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Woodcock

The woodcock, a very secretive forest species, has almost completely disappeared from Swiss lowland forests. The causes for the range contraction and the negative trend in population numbers are unknown.

Aims

The project aims at ensuring the long-term persistence of the woodcock as a breeding bird species in all potentially suited forests of Switzerland.

Approach

The Swiss Ornithological Institute is responsible for monitoring woodcock population trends and the species´ range in Switzerland. To verify the presence of the species during the breeding season is not very time-consuming and can be fun (check out the information sheet on the monitoring of the woodcock in German). In the canton Aargau, a project to assess the occurrence of the species was conducted with the cantonal hunting administration and with BirdLife Aargau. The project showed that the woodcock has almost entirely vanished from the canton Aargau.

For the other cantons on the Plateau, no current data are available. Observations are very welcome and are ideally submitted via our standard form. How to assess the occurrence of the woodcock is described in a information sheet.

Woodcock males can be individually identified by their courtship call. Blaise Mulhauser and Jean-Lou Zimmermann have shown in their study on woodcocks in the Jura mountains of the canton Neuchâtel how this works. If individuals can be recognized in the field, population size can be assessed relatively precise using adequate statistical methods, the so-called “capture-mark-recapture-models”. Such a monitoring project is being conducted close to Les Diablerets in the canton Vaud since spring 2013. Project partners are François Estoppey and Frédéric Turin.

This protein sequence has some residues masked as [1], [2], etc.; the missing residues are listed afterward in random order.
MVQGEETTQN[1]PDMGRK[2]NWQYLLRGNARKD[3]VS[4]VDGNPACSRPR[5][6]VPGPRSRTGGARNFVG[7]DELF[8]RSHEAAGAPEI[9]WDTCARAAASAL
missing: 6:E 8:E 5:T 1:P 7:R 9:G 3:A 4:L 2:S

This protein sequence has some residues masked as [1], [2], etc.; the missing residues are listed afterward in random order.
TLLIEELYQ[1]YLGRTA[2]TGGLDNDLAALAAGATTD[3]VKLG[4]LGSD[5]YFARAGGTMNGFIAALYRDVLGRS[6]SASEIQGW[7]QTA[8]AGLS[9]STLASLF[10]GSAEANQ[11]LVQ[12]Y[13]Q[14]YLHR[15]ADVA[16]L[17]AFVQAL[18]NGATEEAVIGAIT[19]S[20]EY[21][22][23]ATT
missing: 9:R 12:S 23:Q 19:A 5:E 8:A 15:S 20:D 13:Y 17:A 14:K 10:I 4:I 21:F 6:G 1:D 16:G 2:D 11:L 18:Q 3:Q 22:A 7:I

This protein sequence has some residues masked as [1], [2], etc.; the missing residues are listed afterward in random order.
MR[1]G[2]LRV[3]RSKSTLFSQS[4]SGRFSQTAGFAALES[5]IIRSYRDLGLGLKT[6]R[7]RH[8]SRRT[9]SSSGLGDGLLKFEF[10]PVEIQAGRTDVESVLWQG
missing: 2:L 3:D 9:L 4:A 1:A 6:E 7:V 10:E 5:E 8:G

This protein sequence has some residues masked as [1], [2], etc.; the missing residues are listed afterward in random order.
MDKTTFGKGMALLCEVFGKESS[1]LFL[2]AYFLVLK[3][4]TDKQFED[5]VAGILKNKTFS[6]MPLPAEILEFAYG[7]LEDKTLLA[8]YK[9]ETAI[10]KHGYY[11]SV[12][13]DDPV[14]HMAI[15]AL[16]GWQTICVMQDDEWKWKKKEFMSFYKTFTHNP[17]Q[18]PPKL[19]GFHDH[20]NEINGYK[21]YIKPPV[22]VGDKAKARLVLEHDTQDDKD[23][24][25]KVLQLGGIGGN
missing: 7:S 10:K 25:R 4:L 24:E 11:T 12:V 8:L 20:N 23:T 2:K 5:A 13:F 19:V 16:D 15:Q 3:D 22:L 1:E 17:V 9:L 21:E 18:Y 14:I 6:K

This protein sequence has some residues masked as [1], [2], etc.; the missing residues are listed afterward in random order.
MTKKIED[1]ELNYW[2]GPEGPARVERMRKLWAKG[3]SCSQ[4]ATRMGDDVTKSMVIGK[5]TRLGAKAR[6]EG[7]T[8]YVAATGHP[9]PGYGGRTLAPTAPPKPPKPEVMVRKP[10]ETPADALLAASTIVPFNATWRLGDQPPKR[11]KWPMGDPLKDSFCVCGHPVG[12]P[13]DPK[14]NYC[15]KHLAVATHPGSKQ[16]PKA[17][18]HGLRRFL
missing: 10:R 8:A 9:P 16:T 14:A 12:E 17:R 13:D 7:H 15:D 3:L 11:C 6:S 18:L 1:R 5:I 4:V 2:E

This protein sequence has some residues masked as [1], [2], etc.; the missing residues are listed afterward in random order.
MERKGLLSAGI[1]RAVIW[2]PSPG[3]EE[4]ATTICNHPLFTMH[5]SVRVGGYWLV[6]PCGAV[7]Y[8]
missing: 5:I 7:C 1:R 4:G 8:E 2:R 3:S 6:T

Significance

The woodcock is one of 50 bird species requiring specific measures for a continued persistence in Switzerland (see Swiss species recovery programme for birds). It is currently unclear to what extent the negative trends in range size and population numbers are caused by alterations in forest structures, are due to disturbance from people with loose dogs or result from the pressure of ongoing hunting.

Project management

Pierre Mollet

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